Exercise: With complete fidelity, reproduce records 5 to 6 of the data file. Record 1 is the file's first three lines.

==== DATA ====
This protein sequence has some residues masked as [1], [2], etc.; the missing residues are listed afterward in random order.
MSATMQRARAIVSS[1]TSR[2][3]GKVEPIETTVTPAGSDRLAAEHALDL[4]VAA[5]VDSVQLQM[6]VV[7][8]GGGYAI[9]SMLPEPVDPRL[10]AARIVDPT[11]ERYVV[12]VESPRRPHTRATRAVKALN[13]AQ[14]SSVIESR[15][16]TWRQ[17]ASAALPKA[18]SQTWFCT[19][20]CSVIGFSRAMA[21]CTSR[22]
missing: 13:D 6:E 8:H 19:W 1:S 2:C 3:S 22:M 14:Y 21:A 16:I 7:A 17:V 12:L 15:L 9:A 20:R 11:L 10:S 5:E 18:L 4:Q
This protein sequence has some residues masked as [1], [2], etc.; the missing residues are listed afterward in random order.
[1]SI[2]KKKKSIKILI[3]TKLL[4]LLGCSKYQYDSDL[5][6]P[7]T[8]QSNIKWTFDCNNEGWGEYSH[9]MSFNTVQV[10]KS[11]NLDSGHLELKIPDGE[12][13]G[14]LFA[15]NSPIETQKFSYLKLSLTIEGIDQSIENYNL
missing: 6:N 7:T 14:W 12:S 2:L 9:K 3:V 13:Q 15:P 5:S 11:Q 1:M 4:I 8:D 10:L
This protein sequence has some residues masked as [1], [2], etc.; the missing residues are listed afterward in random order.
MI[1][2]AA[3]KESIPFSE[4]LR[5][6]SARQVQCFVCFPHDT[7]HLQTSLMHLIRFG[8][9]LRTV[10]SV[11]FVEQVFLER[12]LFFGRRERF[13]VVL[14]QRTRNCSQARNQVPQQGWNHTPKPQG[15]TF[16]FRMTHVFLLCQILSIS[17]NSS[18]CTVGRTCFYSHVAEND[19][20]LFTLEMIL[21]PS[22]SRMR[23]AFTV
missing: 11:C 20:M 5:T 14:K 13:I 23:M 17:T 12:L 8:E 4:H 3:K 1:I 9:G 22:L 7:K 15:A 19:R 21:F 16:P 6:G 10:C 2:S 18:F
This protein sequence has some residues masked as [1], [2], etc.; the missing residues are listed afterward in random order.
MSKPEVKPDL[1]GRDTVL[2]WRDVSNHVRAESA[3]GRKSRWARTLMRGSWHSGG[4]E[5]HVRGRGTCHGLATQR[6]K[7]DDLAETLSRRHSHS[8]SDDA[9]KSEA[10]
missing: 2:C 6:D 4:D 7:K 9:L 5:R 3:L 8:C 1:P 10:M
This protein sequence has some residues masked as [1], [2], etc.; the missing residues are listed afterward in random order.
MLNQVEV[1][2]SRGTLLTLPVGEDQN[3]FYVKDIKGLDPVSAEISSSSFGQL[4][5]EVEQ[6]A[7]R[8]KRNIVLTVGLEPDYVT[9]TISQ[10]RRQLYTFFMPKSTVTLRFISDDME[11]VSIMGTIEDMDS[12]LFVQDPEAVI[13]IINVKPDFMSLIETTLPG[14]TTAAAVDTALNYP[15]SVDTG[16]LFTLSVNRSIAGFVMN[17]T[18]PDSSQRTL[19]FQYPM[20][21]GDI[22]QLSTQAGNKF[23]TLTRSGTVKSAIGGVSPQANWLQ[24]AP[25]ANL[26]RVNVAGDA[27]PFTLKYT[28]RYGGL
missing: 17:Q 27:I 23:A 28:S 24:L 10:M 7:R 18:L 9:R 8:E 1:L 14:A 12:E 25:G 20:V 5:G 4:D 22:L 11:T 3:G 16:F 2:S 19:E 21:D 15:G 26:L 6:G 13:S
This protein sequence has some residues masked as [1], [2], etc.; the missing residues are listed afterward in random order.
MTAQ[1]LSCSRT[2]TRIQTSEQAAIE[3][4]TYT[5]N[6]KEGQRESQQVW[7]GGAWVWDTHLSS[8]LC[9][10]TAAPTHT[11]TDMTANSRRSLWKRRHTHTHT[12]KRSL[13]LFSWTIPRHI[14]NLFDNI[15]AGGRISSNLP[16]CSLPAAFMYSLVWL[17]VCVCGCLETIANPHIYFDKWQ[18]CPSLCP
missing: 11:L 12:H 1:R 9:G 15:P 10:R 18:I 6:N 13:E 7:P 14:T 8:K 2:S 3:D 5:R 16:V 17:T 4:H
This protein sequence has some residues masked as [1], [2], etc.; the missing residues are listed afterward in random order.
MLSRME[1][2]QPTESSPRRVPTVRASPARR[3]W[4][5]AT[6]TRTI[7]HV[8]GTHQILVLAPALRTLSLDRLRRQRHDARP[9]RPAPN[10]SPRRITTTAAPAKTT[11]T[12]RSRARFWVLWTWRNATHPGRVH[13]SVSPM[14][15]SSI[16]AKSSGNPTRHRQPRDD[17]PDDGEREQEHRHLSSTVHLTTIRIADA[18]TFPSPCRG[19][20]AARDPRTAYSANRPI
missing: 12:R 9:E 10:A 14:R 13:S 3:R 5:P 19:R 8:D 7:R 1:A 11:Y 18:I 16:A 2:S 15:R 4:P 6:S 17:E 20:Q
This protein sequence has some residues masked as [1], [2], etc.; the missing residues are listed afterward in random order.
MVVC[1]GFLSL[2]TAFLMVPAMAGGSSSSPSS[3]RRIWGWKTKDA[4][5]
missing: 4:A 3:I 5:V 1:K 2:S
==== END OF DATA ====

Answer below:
This protein sequence has some residues masked as [1], [2], etc.; the missing residues are listed afterward in random order.
MLNQVEV[1][2]SRGTLLTLPVGEDQN[3]FYVKDIKGLDPVSAEISSSSFGQL[4][5]EVEQ[6]A[7]R[8]KRNIVLTVGLEPDYVT[9]TISQ[10]RRQLYTFFMPKSTVTLRFISDDME[11]VSIMGTIEDMDS[12]LFVQDPEAVI[13]IINVKPDFMSLIETTLPG[14]TTAAAVDTALNYP[15]SVDTG[16]LFTLSVNRSIAGFVMN[17]T[18]PDSSQRTL[19]FQYPM[20][21]GDI[22]QLSTQAGNKF[23]TLTRSGTVKSAIGGVSPQANWLQ[24]AP[25]ANL[26]RVNVAGDA[27]PFTLKYT[28]RYGGL
missing: 17:Q 27:I 23:A 28:S 24:L 10:M 7:R 18:L 9:R 8:E 1:L 14:A 12:E 25:G 20:V 5:G 4:D 22:L 11:T 3:G 16:F 2:S 19:E 21:D 15:G 26:L 6:G 13:S
This protein sequence has some residues masked as [1], [2], etc.; the missing residues are listed afterward in random order.
MTAQ[1]LSCSRT[2]TRIQTSEQAAIE[3][4]TYT[5]N[6]KEGQRESQQVW[7]GGAWVWDTHLSS[8]LC[9][10]TAAPTHT[11]TDMTANSRRSLWKRRHTHTHT[12]KRSL[13]LFSWTIPRHI[14]NLFDNI[15]AGGRISSNLP[16]CSLPAAFMYSLVWL[17]VCVCGCLETIANPHIYFDKWQ[18]CPSLCP
missing: 11:L 12:H 1:R 9:G 15:P 10:R 18:I 6:N 13:E 7:P 14:T 8:K 2:S 3:D 5:R 16:V 17:T 4:H